The Access Theater
380 Broadway, 4th Floor
May 5-7, 12-14, 19-21, 26-28, 2005
Thursday through Saturday, 8pm
Will — Jeremy Goren
Carol — Leslie E. Hughes
Steve — Patrick Shearer
Simone — Elizabeth Stewart
Margaret — Ree Davis
Don — Ed Knauer
Jim — John McCausland
Samantha — Cat Johnson
Ben — Christopher Yustin
Monica — Sabrina Howells
Director — Pete Boisvert
Playwright — James Comtois
Asst Director/Stage Manager — Patrick Shearer
Stage Manager — Stephanie Williams
Lighting Designer — Chris Daly
Set Designer — Alice M. Golden
Costume Designer — Lauren Michiell Cavanaugh
Makeup Designer — Catherine Culbertson
Pete Boisvert, James Comtois,
Patrick Shearer, Stephanie Cox-Williams
Catherine Culbertson, Shannon Mulligan, Ben VandenBoom
The germ of this story sprouted several years ago when I had heard that an estranged relative of mine had a stroke that destroyed his ability to control his emotions; he would burst into tears for no readily apparent reason apart from a chemical glitch in his brain.
This was a huge wrench to the theory that our emotions make us more than meat and bones.
In other words, it’s often said that our emotions are what make us complicated, ethereal and mysterious beings. But…what if our emotions are no more complicated, ethereal or mysterious than the wiring in our laptop, and our thoughts, desires and feelings are no more mysterious than the causes for a hard drive to crash?
However, to deal with this on some theoretical or detached artistic level would be fraudulent. Sure, this was a huge—and interesting—philosophical “can of worms,” but to deal with a real human’s real illness on a “can of worms” level just left a bad taste in my mouth.
This has always been my weird ambivalence towards the artistic and academic worlds (they’re not very far from one another). I do love trying to think about The Big Picture and philosophical cans of worms on an intellectual level, but how much do these pretentious musings help us in the great scheme of things?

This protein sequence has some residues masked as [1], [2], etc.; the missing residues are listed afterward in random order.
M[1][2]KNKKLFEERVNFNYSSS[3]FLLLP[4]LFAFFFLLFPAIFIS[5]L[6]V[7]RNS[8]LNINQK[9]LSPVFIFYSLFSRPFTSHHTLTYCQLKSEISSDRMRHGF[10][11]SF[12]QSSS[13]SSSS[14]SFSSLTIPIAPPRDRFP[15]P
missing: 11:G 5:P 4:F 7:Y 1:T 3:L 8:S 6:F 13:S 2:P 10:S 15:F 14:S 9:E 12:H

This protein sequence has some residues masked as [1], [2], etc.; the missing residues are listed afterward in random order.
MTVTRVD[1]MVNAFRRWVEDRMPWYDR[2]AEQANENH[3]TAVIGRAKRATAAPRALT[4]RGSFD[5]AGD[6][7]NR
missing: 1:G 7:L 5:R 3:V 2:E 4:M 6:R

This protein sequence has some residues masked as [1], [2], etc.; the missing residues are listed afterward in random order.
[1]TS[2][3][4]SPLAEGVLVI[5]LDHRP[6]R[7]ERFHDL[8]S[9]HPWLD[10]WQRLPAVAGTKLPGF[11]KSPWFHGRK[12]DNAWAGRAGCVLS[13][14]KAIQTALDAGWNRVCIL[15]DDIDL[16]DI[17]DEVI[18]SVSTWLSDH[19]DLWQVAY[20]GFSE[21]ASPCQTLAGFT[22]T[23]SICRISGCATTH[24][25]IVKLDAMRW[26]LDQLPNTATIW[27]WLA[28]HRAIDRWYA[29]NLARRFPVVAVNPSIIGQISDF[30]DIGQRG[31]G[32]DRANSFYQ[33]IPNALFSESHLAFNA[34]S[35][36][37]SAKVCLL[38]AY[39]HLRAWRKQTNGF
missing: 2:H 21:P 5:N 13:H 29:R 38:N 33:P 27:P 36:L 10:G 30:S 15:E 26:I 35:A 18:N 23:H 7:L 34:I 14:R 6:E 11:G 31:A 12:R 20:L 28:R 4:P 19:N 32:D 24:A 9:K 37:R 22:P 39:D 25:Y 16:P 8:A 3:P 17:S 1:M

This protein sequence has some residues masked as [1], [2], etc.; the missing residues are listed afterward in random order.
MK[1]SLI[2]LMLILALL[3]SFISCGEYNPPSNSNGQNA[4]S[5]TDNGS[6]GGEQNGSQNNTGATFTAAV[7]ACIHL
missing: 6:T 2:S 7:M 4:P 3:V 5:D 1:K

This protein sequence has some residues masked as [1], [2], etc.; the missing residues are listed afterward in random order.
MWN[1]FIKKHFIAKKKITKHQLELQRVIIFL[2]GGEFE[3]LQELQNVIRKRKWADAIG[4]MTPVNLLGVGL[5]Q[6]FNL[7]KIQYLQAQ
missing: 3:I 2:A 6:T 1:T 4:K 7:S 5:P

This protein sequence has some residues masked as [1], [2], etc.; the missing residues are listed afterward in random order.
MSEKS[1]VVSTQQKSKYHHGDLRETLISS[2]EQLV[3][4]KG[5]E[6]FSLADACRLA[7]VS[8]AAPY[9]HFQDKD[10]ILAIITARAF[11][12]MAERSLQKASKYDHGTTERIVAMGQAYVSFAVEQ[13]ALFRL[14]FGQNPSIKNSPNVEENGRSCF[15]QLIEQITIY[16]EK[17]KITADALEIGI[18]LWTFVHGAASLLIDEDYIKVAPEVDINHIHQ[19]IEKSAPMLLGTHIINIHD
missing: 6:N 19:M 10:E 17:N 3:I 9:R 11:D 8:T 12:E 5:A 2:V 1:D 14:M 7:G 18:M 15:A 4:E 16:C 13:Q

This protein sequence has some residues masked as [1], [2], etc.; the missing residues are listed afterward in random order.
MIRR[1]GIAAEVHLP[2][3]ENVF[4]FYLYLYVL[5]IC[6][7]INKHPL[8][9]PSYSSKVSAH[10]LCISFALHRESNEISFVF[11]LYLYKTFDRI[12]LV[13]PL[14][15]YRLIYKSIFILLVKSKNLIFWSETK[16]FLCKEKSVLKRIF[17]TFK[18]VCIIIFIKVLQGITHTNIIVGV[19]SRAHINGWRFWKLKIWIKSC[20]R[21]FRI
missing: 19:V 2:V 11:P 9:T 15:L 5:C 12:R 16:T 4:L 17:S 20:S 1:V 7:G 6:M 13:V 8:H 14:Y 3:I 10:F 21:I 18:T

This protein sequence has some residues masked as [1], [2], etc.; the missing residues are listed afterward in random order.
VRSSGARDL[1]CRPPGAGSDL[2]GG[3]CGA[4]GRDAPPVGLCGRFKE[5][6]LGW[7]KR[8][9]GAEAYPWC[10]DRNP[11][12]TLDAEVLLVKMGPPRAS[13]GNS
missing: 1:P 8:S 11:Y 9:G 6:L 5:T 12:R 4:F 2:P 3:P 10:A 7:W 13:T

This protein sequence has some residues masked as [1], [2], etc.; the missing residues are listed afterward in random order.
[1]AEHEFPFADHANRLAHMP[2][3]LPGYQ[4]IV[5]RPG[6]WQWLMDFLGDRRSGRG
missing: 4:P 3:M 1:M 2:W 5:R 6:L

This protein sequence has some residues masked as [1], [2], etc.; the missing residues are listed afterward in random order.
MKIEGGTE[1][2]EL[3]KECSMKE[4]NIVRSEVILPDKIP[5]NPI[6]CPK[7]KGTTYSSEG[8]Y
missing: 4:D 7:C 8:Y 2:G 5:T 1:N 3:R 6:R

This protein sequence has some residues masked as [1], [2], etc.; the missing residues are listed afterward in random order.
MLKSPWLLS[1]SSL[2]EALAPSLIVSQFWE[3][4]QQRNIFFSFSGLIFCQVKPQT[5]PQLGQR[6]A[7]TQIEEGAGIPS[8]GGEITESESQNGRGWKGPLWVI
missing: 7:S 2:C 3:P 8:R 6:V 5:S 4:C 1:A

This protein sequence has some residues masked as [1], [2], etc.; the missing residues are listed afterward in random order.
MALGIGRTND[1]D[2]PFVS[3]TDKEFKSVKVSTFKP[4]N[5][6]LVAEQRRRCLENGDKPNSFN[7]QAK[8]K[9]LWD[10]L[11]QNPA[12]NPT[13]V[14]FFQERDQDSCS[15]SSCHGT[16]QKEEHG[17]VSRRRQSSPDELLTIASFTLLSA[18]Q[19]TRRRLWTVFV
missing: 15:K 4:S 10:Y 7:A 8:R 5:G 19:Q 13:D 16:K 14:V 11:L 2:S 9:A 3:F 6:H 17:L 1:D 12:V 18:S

Will and Carol’s family are very much part of the “liberal intelligentsia” and really don’t know how to deal with Uncle Jim’s ailment apart from a theoretical or detached level. From what I’ve gathered, most academics and intellects suffer from this problem. They’re more interested in anagrams, recurring motifs and poetic language than in dealing with the real-life messiness that most plays, poems and novels explore (present company excluded, of course).
Despite emotions being just a “chemical glitch in the brain,” humans really are complicated, ethereal and mysterious beings that have never been able to understand, control or contain their (our) emotions or behavior, no matter how much intelligence they (we) have.
So, instead of a lugubrious examination of the fraudulence of intellectualism, the fragility of emotions and our reptilian-stem parts of our brains, why not write a play about some first dates, a road trip, a family reunion and a wedding?
So, ladies and gentlemen: my first-date, road trip, family reunion and wedding play.
Not a fan of emotions,
James “Hold Me” Comtois
New York, March 2005
Dying Goldfish (2005)
A slice-of-life comedy about first dates, weddings and awkward displays of emotion. Two siblings — Carol, a university instructor and Will, a lonely and aspiring novelist — return home to witness their cousin's wedding and visit their uncle — a former professor — who has suffered a stroke that has destroyed his ability to control his emotions. This homecoming reminds both Carol and Will how separate their private lives are from their family lives, and how happy they are to keep things that way.
The awkwardness, bluster, embarrassment, confidence, dissembling, and utter realness of these characters was vital and bracing theater. … The superb, real, very natural acting by the entire cast, and the fine limning of character by letting them be who they are, are qualities to be highly valued, as was the direction that allowed for slick but unshowy transitions between scenes, keeping more than one plane of action going. ... The characters are the thing here, not the point the playwright thinks he needs to make." — oobr.com
Photos by Aaron Epstein